Joe Oliver saved from publicly testifying on state of Canada’s books
Some experts have said Canada has slipped into recession, though that remains the subject of heated debate
OTTAWA—A Conservative-dominated parliamentary committee on July 27 voted against a process that would have likely called on Finance Minister Joe Oliver to testify in public about the state of Canada’s finances amid a troubled economy.
Before a closed-door meeting, opposition members of the finance committee had been urging the Harper government to study a recent report that said Ottawa was on track to run a budget deficit this year.
Last week, the parliamentary budget office released an analysis based on downgraded Bank of Canada projections that showed Ottawa was headed for a $1-billion shortfall in 2015-16.
The budget watchdog’s calculation raised doubts about the ruling Conservatives’ long-standing pledge to balance the election-year books—including their $1.4-billion surplus projection for this year.
The freshly crunched numbers were released after the struggling economy contracted over the first four months of 2015, a recoil triggered by the collapse in world oil prices and the failure of Canada’s non-energy sectors to pick up the slack.
Some experts have said Canada has slipped into recession, though that remains the subject of heated debate.
Last week, Prime Minister Stephen Harper said his government was “well ahead” of its own forecast for a balanced budget this year—despite Canada’s economic struggles to start 2015.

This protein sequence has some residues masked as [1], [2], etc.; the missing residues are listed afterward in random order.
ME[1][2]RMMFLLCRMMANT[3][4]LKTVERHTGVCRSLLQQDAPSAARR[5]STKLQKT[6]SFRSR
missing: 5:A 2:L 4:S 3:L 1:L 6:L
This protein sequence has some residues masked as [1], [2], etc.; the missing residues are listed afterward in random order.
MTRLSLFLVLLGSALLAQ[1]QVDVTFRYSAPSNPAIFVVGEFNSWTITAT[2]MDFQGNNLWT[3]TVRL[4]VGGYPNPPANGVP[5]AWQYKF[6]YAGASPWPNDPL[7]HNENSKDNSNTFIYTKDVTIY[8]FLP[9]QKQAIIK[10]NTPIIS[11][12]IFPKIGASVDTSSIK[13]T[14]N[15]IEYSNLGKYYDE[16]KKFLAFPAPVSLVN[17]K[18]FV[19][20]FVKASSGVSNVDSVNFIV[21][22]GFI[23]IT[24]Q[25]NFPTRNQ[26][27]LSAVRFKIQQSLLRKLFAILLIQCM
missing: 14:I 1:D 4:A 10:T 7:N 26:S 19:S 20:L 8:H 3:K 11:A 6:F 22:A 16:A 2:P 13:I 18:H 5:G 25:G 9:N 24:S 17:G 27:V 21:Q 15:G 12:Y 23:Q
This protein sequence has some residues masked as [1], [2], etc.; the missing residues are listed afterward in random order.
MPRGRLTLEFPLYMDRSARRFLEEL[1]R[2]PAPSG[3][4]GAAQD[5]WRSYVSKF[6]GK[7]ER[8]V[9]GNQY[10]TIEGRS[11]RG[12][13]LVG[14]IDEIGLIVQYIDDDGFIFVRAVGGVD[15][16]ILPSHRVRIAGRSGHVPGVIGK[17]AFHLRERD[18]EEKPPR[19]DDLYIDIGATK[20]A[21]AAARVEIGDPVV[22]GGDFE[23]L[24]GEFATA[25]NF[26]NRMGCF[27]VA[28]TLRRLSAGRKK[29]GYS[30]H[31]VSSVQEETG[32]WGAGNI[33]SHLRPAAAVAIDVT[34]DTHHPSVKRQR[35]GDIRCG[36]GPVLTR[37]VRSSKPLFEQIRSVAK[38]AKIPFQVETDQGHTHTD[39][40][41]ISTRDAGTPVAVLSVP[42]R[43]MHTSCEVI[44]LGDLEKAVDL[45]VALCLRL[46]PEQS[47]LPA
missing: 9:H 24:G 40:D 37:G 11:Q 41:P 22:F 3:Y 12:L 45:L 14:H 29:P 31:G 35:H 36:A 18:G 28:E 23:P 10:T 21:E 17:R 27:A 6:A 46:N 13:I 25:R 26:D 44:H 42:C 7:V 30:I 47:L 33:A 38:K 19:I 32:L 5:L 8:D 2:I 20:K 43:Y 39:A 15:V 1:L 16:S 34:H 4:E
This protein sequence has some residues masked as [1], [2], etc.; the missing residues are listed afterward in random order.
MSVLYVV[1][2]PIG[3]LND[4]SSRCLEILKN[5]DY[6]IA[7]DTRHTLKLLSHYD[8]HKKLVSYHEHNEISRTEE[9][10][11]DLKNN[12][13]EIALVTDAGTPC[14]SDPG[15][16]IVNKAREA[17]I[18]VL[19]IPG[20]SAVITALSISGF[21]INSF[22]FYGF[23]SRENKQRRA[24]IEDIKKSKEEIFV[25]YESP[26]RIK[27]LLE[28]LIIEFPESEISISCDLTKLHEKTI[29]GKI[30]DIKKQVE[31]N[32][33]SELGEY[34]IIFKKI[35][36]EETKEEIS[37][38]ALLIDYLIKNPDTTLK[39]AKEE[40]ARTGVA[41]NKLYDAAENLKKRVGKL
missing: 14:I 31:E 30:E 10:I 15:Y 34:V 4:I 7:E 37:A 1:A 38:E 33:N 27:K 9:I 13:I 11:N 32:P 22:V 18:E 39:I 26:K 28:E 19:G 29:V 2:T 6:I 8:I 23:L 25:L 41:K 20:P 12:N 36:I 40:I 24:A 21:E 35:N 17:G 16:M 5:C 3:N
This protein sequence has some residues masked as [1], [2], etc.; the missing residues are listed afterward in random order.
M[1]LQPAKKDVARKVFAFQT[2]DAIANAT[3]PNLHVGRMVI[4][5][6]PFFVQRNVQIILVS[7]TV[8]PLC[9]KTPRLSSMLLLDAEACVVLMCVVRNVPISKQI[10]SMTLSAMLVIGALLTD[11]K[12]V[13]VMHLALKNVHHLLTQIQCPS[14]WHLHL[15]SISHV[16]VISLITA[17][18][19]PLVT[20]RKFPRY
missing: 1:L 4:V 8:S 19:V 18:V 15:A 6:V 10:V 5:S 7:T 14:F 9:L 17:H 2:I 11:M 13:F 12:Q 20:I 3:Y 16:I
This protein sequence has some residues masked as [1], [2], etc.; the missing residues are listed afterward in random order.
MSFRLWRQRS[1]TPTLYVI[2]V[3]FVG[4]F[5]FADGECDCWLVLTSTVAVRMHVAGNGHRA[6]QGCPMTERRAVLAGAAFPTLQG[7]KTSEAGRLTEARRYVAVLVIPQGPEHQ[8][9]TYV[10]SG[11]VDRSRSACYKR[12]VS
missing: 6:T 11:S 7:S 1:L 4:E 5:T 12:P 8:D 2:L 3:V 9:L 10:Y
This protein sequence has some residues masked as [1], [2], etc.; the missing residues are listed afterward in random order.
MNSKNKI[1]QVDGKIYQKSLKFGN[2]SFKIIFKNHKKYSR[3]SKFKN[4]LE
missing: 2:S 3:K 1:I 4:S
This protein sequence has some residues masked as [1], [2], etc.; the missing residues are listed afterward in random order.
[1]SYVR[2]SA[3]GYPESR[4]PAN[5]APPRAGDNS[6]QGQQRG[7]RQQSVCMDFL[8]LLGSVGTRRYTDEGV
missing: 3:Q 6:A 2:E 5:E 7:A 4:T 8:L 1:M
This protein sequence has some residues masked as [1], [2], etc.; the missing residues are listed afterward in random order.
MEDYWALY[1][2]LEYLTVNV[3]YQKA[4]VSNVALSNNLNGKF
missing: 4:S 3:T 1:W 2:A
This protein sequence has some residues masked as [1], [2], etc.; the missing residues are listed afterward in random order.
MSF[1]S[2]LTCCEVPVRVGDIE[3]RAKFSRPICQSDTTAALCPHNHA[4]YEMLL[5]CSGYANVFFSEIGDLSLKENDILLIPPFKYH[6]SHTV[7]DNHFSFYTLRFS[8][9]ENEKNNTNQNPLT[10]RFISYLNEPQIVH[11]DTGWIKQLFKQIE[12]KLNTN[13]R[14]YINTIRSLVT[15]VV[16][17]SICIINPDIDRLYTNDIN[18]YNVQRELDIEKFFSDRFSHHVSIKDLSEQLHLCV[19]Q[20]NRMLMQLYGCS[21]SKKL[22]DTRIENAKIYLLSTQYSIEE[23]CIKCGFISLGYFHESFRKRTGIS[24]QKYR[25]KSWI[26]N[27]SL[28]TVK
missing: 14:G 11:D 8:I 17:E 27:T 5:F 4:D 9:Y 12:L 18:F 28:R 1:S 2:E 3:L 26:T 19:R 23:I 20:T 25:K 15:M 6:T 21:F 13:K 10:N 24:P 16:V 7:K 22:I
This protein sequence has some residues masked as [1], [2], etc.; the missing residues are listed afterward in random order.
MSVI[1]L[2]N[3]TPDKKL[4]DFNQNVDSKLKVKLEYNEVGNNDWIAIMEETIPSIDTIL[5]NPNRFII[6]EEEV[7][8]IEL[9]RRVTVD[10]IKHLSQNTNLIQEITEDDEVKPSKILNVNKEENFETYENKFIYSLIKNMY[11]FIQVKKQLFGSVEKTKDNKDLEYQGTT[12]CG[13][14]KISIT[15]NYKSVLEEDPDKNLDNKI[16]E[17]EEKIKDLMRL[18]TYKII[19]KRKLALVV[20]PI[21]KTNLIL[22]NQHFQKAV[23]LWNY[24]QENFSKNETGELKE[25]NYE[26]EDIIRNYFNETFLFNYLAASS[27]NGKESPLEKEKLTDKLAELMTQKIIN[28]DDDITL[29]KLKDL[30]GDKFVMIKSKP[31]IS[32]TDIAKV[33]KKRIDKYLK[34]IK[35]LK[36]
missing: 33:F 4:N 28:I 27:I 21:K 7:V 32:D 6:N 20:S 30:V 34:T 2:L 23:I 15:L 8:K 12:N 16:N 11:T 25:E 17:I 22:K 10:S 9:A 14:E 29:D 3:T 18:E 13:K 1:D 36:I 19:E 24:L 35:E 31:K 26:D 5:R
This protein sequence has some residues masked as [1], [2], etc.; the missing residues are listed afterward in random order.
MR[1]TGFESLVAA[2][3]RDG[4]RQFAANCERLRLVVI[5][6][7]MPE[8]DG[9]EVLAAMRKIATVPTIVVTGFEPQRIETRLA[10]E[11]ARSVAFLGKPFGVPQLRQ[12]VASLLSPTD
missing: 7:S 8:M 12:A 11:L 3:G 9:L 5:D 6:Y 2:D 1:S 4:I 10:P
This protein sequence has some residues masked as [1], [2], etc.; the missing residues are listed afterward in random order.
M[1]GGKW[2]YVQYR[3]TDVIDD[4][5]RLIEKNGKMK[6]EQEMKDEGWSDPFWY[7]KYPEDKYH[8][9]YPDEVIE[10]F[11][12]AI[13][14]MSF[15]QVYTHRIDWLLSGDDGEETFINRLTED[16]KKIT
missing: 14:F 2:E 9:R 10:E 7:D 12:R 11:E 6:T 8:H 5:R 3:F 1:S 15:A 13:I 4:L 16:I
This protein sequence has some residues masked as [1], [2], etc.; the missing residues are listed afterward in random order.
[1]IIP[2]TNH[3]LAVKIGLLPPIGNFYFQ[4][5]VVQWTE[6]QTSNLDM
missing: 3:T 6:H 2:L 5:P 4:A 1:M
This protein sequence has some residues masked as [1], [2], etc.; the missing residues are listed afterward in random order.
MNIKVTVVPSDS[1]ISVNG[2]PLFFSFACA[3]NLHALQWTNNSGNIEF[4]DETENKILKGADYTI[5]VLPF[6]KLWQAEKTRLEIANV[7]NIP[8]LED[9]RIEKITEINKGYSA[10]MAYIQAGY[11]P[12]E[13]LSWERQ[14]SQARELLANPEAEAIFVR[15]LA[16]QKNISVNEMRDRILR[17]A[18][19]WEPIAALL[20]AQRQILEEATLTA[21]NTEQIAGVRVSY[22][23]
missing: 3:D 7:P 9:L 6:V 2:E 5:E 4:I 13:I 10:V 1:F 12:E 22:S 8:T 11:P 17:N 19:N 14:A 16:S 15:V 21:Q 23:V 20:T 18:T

Harper pointed to the data for the first two months of the fiscal year, which show a $3.95-billion surplus thanks to a $1-billion boost from a one-time asset sale of General Motors shares.
Oliver has insisted the government is “very comfortable” it will produce a budgetary surplus this year, citing forecasts from experts—including the Bank of Canada—that say the economy will rebound later this year.
“It definitely would be interesting to hear the finance minister actually explain how he can claim there will be a balanced budget,” New Democrat MP Guy Caron said after Monday’s 15-minute committee meeting.
“We’re going into an election this fall. I think Canadians are actually entitled to know exactly where we stand in terms of our economic situation, and right now it’s clear that the Conservatives aren’t interested in bringing the light to this.”
Last week, Liberal finance critic Scott Brison called on the government to back up its renewed balanced-budget promise by releasing the Department of Finance’s latest projections to the committee.